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Home Buying in Waltham : Real Estate Advice

  • All72
  • Local Info5
  • Home Buying37
  • Home Selling8
  • Market Conditions1

Activity 39
Sat Jan 10, 2015
Brian F. Walsh answered:
You re bound by that lease. You can still buy the house and let the lease run out as long as you pay all the payments or you can speak with your landlord and work out some sort of deal to get out of your lease.

Best,
Brian
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Sat Jan 10, 2015
USMortgageRanger answered:
I would check with the Landlord first to see how much to buy out your lease as you do not want this on your credit. Once you have determined how much then get Approved by a Lender. During the approval process, we will do a down payment and closing cost analysis where we tell you exactly how much down payment you will need and exactly how much money you will need to have in closing cost, And if you need help with either we can point you in the right direction to get assistance. We will also work with you to identify an Agent who will work with you Landlord to cover the remainder of the lease.

As an FDIC bank that make loan nationwide we are here to help you make the best decision for your family based on sound responsible, knowledgeable financial guidance.My Office hours are from 08:00 AM-07:00 PM Mon-Fri & Sat 10:00 AM – 06:00 PM CST. I look forward to talking with you.

Lowell E. Sterling
Mortgage Banker
NMLS# 968898
The Federal Savings Bank
Direct: 512-717-0403
Mobile: 469-347-3572
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Tue Sep 9, 2014
Richard Shapiro answered:
There will be noise and vibration. You need to be in the house when a train goes by so you can determine if its something you can live with. You will also get used to it over time.
0 votes 1 answer Share Flag
Wed Apr 30, 2014
Daphne Romanoff answered:
In addition to the very helpful answers posted here, here is my comment: Bedrooms are not legal in basements. The only exception would be, if there are regular-sized windows present (not the typical basement windows). Sometimes with houses built on sloped lots, there are large windows in the back. If this is the case (not too common), the decision to count a bedroom, (and any legal square footage for that matter), is often at the discretion of the local Assessor. I have found that there is much room for interpretation among Assessors! ... more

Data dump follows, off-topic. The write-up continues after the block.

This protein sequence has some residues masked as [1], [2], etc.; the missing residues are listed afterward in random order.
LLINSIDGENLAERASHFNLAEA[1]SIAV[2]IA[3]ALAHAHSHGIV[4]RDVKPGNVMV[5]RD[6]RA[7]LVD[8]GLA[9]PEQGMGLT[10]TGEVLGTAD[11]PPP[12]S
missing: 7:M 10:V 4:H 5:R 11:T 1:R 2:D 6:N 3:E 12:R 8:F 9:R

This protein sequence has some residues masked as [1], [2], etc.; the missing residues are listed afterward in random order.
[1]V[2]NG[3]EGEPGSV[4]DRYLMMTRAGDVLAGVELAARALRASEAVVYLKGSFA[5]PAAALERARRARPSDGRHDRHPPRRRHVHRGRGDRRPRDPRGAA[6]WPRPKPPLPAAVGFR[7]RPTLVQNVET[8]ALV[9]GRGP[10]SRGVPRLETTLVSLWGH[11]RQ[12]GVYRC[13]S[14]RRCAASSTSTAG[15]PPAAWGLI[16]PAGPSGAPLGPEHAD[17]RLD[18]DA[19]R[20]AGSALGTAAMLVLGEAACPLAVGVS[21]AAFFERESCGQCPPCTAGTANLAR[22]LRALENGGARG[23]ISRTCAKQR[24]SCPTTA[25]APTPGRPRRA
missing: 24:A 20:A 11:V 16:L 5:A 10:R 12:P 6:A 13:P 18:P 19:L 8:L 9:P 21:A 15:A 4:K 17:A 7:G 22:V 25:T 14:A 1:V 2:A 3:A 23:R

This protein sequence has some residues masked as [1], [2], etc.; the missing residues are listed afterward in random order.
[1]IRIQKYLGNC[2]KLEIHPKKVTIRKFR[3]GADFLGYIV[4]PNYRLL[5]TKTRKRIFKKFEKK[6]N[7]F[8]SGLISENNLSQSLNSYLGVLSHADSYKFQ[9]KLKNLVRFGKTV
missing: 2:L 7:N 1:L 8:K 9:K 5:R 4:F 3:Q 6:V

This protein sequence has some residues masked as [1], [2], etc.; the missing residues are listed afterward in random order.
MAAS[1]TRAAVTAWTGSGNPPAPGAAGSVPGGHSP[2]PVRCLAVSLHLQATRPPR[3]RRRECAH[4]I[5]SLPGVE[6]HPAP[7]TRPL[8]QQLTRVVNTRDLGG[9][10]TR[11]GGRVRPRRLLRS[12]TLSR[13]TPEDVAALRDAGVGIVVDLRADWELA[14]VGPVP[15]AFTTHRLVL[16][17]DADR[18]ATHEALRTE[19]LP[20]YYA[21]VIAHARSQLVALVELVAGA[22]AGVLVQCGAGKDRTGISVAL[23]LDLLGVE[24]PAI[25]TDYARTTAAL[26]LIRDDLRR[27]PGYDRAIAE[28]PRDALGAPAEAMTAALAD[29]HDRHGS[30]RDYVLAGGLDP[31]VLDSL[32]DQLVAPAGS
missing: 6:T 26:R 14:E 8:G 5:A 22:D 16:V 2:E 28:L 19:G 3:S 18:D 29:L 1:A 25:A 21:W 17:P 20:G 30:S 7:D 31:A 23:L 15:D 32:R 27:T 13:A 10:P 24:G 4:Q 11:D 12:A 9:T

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Tue Mar 11, 2014
Nancy Butterly answered:
Praveen, I just noticed that you had posted a questions regarding an investment property - have
you been able to find what your looking for? Have you been a landlord in the past? Maintaining
rental property can be difficult - but making the right purchase can help. Please feel free to reach out
to me if you still need assistance. Good luck! - Nancy Butterly nancy.butterly@ziprealty.com
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0 votes 8 answers Share Flag
Tue Mar 11, 2014
Nancy Butterly answered:
In this current market it is not likely. Inventory is low in all towns. The Sellers get multiple offers on
their property so there is no need for them to get creative. What I would recommend is that you check
with a lender and see if your eligible for MA Housing, USDA, or FHA financing. If you have had a
bankruptcy in the past there are still possible loans out there. Contact me directly and I can put you
in touch with some great mortgage professionals to talk with. I look forward to hearing from you.
nancy.butterly@ziprealty.com
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0 votes 3 answers Share Flag
Tue Mar 11, 2014
Nancy Butterly answered:
Yes and no...sorry for that answer but you would have to start with the town building department
where the property is located. Find out if the home is zoned as a multi-family. If it isn't you will
have a journey ahead of you.....if it is ok you will need to go before the town's planning board and
other. Check with the local town for their restrictions. Hire a lawyer familiar with real estate
law from the town you are planning to purchase this in to help you. Good luck!
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Tue Mar 11, 2014